I like to say that my spouse and I have stayed married nearly 28 years because he was gone half of that time, thanks to the military.
I’m never really sure if I’m kidding or not when I make that statement.
The reality is that, two years into retirement, we’re still learning how to live together, what our roles are, and where we go from here.
The thrill of retirement when he dropped his paperwork was quickly tempered by the reality of a new life, completely foreign to both of us. We got married a month after he went on active duty. He served for 26 years. We each knew where we stood in military life.
I was the parent, the financial planner, the housekeeper, the cook, the driver, the travel agent, the handyman, the nurse, the counselor, the friend, the professional journalist who worked on my own career when I had time.
He was the warrior.
As a military spouse, my life went in a million different directions at once. His was laser-focused on his job and his soldiers.
Occasionally over the years we talked about retirement – where we thought we might want to live, what jobs we would do, how we would raise our kids in a post-military world. But mostly we just went with the flow.
Until that day that he came home and said, “I’m ready. I’m going to tell the boss I’m retiring.”
Reality hit like a ton of bricks. Over the next several months we both realized that our vague plan to move back near our hometown in Florida was not really what either of us wanted to do.
Suddenly we had no idea where we would go or what we would do. The anxiety levels went through the roof.
Surviving military retirement as a couple takes one very important skill: Communication, the one thing we had never been great at. Suddenly, almost instinctively, we started talking about everything. What did we each want our future life to look like? What were our goals and dreams? What would our finances look like?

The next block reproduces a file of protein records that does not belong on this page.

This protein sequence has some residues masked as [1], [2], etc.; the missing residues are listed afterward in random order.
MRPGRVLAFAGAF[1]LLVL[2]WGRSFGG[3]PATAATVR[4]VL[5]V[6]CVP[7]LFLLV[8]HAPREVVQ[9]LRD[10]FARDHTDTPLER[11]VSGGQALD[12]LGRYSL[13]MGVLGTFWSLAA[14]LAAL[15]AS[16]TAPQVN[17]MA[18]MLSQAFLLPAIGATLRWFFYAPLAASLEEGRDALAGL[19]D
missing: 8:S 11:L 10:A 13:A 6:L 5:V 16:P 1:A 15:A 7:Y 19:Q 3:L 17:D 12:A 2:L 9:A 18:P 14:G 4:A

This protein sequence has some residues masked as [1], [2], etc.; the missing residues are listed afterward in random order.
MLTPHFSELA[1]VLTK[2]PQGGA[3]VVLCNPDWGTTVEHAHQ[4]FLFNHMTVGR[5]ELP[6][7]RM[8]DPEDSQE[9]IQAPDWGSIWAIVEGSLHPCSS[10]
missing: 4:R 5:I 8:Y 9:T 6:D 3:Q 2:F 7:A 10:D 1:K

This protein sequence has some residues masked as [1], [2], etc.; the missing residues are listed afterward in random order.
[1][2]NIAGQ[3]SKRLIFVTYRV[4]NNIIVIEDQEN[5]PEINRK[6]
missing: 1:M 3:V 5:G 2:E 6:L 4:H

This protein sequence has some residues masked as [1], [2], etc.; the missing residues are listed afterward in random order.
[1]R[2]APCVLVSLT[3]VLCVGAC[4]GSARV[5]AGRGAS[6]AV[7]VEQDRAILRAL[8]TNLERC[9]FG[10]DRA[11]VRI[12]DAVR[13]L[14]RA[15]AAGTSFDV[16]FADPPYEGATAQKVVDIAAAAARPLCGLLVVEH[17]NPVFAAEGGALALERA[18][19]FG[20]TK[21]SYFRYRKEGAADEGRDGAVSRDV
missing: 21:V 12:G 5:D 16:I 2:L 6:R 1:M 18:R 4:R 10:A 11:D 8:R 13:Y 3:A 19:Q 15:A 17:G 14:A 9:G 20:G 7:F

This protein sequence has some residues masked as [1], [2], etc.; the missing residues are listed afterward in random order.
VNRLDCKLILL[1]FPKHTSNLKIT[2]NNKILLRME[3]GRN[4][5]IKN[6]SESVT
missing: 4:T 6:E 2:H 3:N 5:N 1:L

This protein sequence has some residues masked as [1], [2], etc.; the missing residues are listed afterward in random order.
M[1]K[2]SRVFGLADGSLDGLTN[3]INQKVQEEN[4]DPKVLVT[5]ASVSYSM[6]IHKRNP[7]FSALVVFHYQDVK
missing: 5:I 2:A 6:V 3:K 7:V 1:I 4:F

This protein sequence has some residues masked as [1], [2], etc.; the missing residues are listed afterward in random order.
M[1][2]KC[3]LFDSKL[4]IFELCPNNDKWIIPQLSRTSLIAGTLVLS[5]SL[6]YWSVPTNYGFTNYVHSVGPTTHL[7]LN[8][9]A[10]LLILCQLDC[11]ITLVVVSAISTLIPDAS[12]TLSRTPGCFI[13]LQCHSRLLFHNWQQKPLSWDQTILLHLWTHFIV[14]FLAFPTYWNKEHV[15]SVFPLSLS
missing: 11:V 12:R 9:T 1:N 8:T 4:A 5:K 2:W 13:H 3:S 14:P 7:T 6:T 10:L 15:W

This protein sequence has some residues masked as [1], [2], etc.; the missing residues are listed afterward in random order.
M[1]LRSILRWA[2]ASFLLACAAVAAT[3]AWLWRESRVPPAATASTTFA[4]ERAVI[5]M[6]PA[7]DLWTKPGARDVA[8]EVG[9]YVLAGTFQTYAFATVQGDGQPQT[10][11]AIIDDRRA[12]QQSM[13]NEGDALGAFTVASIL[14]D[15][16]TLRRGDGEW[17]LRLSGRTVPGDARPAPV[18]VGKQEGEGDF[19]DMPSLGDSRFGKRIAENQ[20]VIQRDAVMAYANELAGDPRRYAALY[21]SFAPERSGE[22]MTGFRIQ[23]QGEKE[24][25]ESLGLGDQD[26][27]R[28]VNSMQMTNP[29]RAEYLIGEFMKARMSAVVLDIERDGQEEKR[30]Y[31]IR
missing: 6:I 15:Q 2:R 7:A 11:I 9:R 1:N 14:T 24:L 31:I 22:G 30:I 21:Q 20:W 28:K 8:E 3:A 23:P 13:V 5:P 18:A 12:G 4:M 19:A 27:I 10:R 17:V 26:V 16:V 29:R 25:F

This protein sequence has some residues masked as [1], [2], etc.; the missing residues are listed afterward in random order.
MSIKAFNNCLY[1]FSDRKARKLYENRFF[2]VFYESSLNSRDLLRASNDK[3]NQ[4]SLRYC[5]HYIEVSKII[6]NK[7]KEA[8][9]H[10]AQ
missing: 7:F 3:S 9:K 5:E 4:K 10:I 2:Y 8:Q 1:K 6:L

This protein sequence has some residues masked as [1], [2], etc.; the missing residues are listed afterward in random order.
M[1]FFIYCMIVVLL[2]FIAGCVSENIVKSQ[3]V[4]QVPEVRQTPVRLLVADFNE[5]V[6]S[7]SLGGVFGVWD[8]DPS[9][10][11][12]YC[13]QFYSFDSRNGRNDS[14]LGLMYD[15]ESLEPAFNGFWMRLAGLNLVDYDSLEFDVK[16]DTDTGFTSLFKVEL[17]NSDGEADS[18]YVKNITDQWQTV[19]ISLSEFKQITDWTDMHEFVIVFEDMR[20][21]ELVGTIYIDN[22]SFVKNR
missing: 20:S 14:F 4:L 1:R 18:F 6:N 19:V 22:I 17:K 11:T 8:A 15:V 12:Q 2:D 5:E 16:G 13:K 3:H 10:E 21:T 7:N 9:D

We brought our kids, then ages 12 and 14, into it, too. We asked them what they wanted in a school, in a community, what type of place they would like to call home.
We made a plan that included budgeting our money and doing tireless research on every facet of retirement.
Nov. 30 will mark two years since we started this journey. Where we are now looks like nothing like we originally thought it would until we actually started talking.
And where we are now is pretty darn great.
How do you open those lines of communication and keep them going? Here are five tips to surviving military retirement with your spouse, starting at the very beginning:
1. Don’t push your service member to retire.
Let him or her come to the realization that they are “ready.” Otherwise, they’ll have a much harder time transitioning – and so will you.
2. Set aside time each week or each month for a “meeting.”
That could be at the kitchen table, on a walk through the neighborhood, or during a date night out. Use that time to set goals, and to talk honestly about finances and priorities.
3. Conflicts will happen, but when they do, look at the real reason behind them.
Step back and ask yourself if what is really bothering you. Hint: Getting mad at your spouse for loading the dishwasher the “wrong” way isn’t a healthy response. Telling him or her what’s really bothering you, and vice versa, is. Another hint: In our house, those kinds of arguments are nearly always about control.
4. Be careful about too much outside advice.
It’s great to talk to friends and family, especially those who have been through similar life transitions. But only you and your spouse can make the best decisions for you.
5. Most importantly…have fun and enjoy each other.
Marriage takes work, no matter what stage you’re at in life. And that work changes as we both evolve. But the return – seeing my spouse every day being involved as a full member of our marriage and our family – is something I never imagined would be so amazing.